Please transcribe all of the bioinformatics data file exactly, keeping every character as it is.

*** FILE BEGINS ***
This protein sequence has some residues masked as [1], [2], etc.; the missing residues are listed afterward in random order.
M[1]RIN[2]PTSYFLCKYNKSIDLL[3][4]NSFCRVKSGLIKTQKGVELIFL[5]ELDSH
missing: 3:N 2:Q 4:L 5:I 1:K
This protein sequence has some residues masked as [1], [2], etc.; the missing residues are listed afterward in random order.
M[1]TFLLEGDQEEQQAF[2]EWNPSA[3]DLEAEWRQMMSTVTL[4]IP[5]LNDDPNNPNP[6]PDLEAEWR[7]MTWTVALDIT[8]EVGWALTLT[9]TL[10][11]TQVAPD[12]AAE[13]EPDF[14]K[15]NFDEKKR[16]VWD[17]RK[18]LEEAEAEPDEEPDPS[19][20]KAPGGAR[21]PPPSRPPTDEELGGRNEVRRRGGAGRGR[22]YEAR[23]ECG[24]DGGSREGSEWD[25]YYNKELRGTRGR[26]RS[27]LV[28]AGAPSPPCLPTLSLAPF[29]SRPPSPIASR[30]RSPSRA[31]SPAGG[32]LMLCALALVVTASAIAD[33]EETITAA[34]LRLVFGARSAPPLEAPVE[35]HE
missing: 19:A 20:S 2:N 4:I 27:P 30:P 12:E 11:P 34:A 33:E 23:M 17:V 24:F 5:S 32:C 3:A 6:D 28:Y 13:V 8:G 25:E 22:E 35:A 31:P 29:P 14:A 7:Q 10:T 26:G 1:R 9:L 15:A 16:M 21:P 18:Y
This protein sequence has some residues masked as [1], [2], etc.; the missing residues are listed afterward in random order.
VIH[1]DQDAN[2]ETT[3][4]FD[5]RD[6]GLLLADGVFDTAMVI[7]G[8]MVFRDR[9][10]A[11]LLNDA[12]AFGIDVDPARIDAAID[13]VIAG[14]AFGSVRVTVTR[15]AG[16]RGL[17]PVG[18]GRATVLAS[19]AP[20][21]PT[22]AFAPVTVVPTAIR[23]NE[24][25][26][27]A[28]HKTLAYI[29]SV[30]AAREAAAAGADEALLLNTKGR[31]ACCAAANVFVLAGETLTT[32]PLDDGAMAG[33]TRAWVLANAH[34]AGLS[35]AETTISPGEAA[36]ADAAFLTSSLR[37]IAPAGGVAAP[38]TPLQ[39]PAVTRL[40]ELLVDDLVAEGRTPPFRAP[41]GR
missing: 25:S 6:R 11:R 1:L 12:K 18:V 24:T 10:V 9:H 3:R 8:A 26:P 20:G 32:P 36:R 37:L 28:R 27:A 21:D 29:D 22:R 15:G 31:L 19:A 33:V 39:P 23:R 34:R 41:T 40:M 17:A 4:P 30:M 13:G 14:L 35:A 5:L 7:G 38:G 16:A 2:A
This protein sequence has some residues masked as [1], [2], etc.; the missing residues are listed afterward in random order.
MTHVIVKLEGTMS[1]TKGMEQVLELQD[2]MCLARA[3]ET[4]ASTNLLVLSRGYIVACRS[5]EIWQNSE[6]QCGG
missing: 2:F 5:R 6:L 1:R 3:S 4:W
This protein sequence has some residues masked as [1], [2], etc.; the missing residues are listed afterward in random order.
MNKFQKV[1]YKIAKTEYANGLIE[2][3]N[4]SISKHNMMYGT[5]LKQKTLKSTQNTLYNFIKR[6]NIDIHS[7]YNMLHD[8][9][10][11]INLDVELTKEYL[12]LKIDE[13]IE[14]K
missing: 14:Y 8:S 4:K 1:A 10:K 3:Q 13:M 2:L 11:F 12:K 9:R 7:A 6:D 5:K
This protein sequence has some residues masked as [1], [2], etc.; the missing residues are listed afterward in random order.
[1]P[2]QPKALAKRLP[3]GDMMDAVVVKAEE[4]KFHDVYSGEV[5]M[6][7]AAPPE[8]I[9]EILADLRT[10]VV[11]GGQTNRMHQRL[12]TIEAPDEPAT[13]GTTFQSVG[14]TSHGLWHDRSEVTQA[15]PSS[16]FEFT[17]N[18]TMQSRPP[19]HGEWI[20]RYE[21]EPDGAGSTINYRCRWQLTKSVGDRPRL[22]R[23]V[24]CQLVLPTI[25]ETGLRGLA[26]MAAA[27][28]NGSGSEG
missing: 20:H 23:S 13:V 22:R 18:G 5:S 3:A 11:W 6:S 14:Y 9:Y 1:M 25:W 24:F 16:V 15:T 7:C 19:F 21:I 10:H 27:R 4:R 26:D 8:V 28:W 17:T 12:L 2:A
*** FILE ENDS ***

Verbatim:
This protein sequence has some residues masked as [1], [2], etc.; the missing residues are listed afterward in random order.
M[1]RIN[2]PTSYFLCKYNKSIDLL[3][4]NSFCRVKSGLIKTQKGVELIFL[5]ELDSH
missing: 3:N 2:Q 4:L 5:I 1:K
This protein sequence has some residues masked as [1], [2], etc.; the missing residues are listed afterward in random order.
M[1]TFLLEGDQEEQQAF[2]EWNPSA[3]DLEAEWRQMMSTVTL[4]IP[5]LNDDPNNPNP[6]PDLEAEWR[7]MTWTVALDIT[8]EVGWALTLT[9]TL[10][11]TQVAPD[12]AAE[13]EPDF[14]K[15]NFDEKKR[16]VWD[17]RK[18]LEEAEAEPDEEPDPS[19][20]KAPGGAR[21]PPPSRPPTDEELGGRNEVRRRGGAGRGR[22]YEAR[23]ECG[24]DGGSREGSEWD[25]YYNKELRGTRGR[26]RS[27]LV[28]AGAPSPPCLPTLSLAPF[29]SRPPSPIASR[30]RSPSRA[31]SPAGG[32]LMLCALALVVTASAIAD[33]EETITAA[34]LRLVFGARSAPPLEAPVE[35]HE
missing: 19:A 20:S 2:N 4:I 27:P 30:P 12:E 11:P 34:A 33:E 23:M 17:V 24:F 5:S 32:C 3:A 6:D 28:Y 13:V 8:G 25:E 22:E 35:A 31:P 29:P 14:A 7:Q 10:T 26:G 1:R 9:L 15:A 16:M 21:P 18:Y
This protein sequence has some residues masked as [1], [2], etc.; the missing residues are listed afterward in random order.
VIH[1]DQDAN[2]ETT[3][4]FD[5]RD[6]GLLLADGVFDTAMVI[7]G[8]MVFRDR[9][10]A[11]LLNDA[12]AFGIDVDPARIDAAID[13]VIAG[14]AFGSVRVTVTR[15]AG[16]RGL[17]PVG[18]GRATVLAS[19]AP[20][21]PT[22]AFAPVTVVPTAIR[23]NE[24][25][26][27]A[28]HKTLAYI[29]SV[30]AAREAAAAGADEALLLNTKGR[31]ACCAAANVFVLAGETLTT[32]PLDDGAMAG[33]TRAWVLANAH[34]AGLS[35]AETTISPGEAA[36]ADAAFLTSSLR[37]IAPAGGVAAP[38]TPLQ[39]PAVTRL[40]ELLVDDLVAEGRTPPFRAP[41]GR
missing: 25:S 6:R 11:R 1:L 12:K 18:V 24:T 10:V 9:H 3:R 8:A 26:P 20:G 32:P 36:R 37:L 28:R 27:A 21:D 29:D 22:R 15:G 31:L 19:A 33:V 39:P 23:R 34:R 41:T 40:M 17:A 4:P 30:M 13:G 14:L 35:A 5:L 7:G 38:G 16:A 2:A
This protein sequence has some residues masked as [1], [2], etc.; the missing residues are listed afterward in random order.
MTHVIVKLEGTMS[1]TKGMEQVLELQD[2]MCLARA[3]ET[4]ASTNLLVLSRGYIVACRS[5]EIWQNSE[6]QCGG
missing: 2:F 5:R 6:L 1:R 3:S 4:W
This protein sequence has some residues masked as [1], [2], etc.; the missing residues are listed afterward in random order.
MNKFQKV[1]YKIAKTEYANGLIE[2][3]N[4]SISKHNMMYGT[5]LKQKTLKSTQNTLYNFIKR[6]NIDIHS[7]YNMLHD[8][9][10][11]INLDVELTKEYL[12]LKIDE[13]IE[14]K
missing: 14:Y 8:S 4:K 1:A 10:K 3:Q 13:M 2:L 11:F 12:K 9:R 7:A 6:D 5:K
This protein sequence has some residues masked as [1], [2], etc.; the missing residues are listed afterward in random order.
[1]P[2]QPKALAKRLP[3]GDMMDAVVVKAEE[4]KFHDVYSGEV[5]M[6][7]AAPPE[8]I[9]EILADLRT[10]VV[11]GGQTNRMHQRL[12]TIEAPDEPAT[13]GTTFQSVG[14]TSHGLWHDRSEVTQA[15]PSS[16]FEFT[17]N[18]TMQSRPP[19]HGEWI[20]RYE[21]EPDGAGSTINYRCRWQLTKSVGDRPRL[22]R[23]V[24]CQLVLPTI[25]ETGLRGLA[26]MAAA[27][28]NGSGSEG
missing: 20:H 23:S 13:V 22:R 18:G 5:S 3:A 11:W 6:S 14:Y 9:Y 1:M 25:W 24:F 16:V 15:T 7:C 19:F 21:I 10:H 27:R 4:R 26:D 8:V 28:W 17:T 12:L 2:A